Tending Your Garden: The Many Benefits of Growing Food

Posted by: Author scentandviolet April 20th, 2020

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Gardening has long been one of humanity’s most soothing pastimes. It’s estimated that one in three American households grow their own food. This number is increasing which is a good trend since gardening has been shown to positively impact your physical and mental health. For some tips on how to create your own garden, read on.

Physical Health

We don’t often equate “fitness” with “gardening,” but getting out in the yard helps you torch calories. The Centers for Disease Control and Prevention categorizes gardening as “moderate cardiovascular exercise.” Think about it: You’re hauling wheelbarrows of sod in the sun or digging out root systems that are as heavy as small statues. Gardening has been shown to strengthen your muscles and joints, as well as lower your chance of stroke, obesity, heart disease, and type 2 diabetes. Plus, if you’re growing tomatoes or snap peas or sweet corn, you’re probably eating plenty of nutritious meals all summer long.

Mental Health

People who love gardening talk about that rush they feel at first light in the warm months of the year. Dawn creeps across their windows, and soon they’re outside, running their hands through the cool soil and snipping off blooms for the mantelpiece vase. Gardening provides a range of mental health benefits. These include healing our anxieties, grounding us in the present, and releasing feel-good hormones such as serotonin and dopamine. Said simply: Gardening lets us relax. Who doesn’t feel calmer surrounded by petals, waxy leaves, and hummingbirds sipping from flute-shaped blossoms?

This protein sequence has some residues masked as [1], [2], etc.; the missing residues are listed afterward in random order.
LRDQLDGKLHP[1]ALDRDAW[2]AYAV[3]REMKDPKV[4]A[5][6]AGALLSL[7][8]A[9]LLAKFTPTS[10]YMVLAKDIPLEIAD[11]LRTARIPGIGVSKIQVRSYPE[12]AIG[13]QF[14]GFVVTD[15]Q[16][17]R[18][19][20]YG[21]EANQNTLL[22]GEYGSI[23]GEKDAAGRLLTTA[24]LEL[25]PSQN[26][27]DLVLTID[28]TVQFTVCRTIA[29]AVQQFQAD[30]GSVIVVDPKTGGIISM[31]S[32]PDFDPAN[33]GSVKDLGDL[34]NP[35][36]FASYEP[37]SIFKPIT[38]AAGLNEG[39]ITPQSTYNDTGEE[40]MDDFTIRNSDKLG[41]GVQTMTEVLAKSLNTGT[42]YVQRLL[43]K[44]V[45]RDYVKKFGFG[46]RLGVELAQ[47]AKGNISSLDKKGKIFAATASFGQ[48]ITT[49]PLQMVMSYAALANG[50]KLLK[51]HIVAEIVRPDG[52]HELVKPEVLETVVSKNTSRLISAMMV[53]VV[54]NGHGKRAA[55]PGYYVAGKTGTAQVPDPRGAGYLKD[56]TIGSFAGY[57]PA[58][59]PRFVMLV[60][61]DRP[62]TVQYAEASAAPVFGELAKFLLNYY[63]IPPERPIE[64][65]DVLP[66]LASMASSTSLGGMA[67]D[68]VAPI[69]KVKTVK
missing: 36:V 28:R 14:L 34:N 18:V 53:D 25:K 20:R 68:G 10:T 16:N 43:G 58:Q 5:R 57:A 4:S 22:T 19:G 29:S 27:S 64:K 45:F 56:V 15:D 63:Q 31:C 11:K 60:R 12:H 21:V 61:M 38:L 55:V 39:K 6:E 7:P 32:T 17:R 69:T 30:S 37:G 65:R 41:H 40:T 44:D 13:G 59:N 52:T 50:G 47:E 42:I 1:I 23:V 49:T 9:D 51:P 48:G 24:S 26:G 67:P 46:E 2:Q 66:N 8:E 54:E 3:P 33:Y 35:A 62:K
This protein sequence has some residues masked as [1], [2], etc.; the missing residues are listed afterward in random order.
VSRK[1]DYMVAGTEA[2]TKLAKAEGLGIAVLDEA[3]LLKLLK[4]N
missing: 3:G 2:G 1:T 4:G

How to Create Your Own Garden

So now that we’ve agreed that gardening’s good for you, how do you get started? As with any project, a plan never hurts. If you want to get it right, measure out your yard, then diagram those dimensions on a piece of paper. Next, observe the patterns of sun and shade to determine which plants will thrive where. Finally, figure out which plants you love and consult the USDA Plant Hardiness Zone Map to make sure they’ll grow where you live. After you’re done, the piece of paper that you’ve drawn out should be all you need to get going.

Growing an Attractive Edible Garden

If you’re looking to grow an attractive edible garden, here are some steps to start: First, stake out a part of your yard that gets at least six hours of sun in the summer. Next, dig up the grass into a bare rectangle of soil. You can start planting directly in that plot, but consider nailing together a few cedar boards to create a raised vegetable bed. The advantage of raised beds – or “garden boxes” – is that they provide drainage and keep weeds at bay. Plus, you don’t have to bend all the way down every time you want to pick a tomato.

So fill in that box to the brim, plant your vegetables, keep it in the backyard, and clean up any dirt that spills out after a good rain so that it’s not an eyesore to the neighbors or the HOA. To help fertilize your garden, you may want to invest in an indoor composter. On top of maximizing your garden’s output, you’ll be helping the environment as well. Look for a model that is durable, smell free, and easy to clean and use. 

People have eaten out of their gardens for generations, but now even citydwellers with access to grocery chains are buying at farmers’ markets and taking an interest in all things “fresh.” Considering the stepped-up use of chemicals and pesticides in our food, gardening is a smart way to live. And it not only lets you soak up vitamin D when you’re out there in the sun, it also calms the spirit as only one of humanity’s most soothing pastimes can.


Article courtesy of Ms. Emma Croft from Get Gardening . We once again welcome her extensive gardening advice and willingness to share it with Scent & Violet



Image by Martin Kníže via Unsplash